Making the Most of Reference Tracks

Photo by Tyler Heaton

I’m finishing up a job which was temped with an Explosions in the Sky song. My instructions were simple: create a score with the same vibe—mellow electric guitar escalating gradually to a euphoric climax. Explosions in the Sky are not terribly hard to mimic since their songs often follow a fairly specific formula, but the process got me thinking about the most efficient ways to make use of reference tracks. Basically it comes down to this: the more methodical you are with studying your reference tracks the easier it is to create a final cue that’s original and yet captures exactly what the client wants.

When I first started composing for media, my approach was a bit random. I’d create a playlist of appropriate reference tracks, listen to it for a while, and then try to duplicate what I’d heard without violating any copyright rules. Sometimes this worked well, but other times I felt like I was fumbling around in a dark room looking for the light switch. By taking a more measured approach, you can work more quickly and nail the cue more easily.

Step 1: Assemble Your Materials

The first step is to gather your reference tracks in whatever way is easiest for you to listen to them. I make an iTunes or Spotify playlist on my phone so I can listen in the car, while walking or at the gym. Do whatever works best for you—make a Pandora or Rhapsody playlist, burn a CD, buy songs on iTunes, or assemble a playlist of YouTube videos.

In this particular case the client just used one Explosions in the Sky song, but I knew much of their work is in the same vein so I created a playlist with all of their albums. In a case like this, where the client uses one specific piece, I always like to have more options to listen to. Broadening your choices gives you more options to choose from and you’ll be less likely to inadvertently “borrow” a bit of melody or a riff from the temp track. You’ll also be able to get a more general feel for the artist’s sound and it will be easier to distill it down to its essence as we’ll be doing in a moment.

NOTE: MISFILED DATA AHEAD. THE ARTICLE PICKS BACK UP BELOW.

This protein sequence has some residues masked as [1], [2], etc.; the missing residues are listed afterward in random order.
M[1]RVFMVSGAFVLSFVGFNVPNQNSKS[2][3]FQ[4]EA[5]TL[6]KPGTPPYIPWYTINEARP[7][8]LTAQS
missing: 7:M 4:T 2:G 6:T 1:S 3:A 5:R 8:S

In some cases you may need to do some research, like if the client says, “I want the soundtrack to be all early-’80s guitar rock, like Journey or Def Leppard.” In that case you could use the Similar Artists feature on Spotify or AllMusic.com to find other material that might also be suitable. Or if they want “classic John Williams” you might listen to Jaws, Star Wars, ET and the Indiana Jones scores.

Step 2: Listen

Once you’ve assembled all your tracks, it’s time to listen. This can take anywhere from an hour to several weeks, depending on your timeline. More time is always better, but obviously in some cases you don’t have that luxury. In the case of this project I literally had a couple of hours to listen before I needed to start writing.

Don’t get too technical yet, but do think about what all the tracks have in common, what their overall sound is, the instrumentation, the mood, and so on. You want to absorb the music and set your brain to that frequency. I find that when I immerse myself in a style of music like this it seeps into my consciousness and makes it much easier to write in that style. Oftentimes similar ideas just occur to me and the cue just sort of writes itself.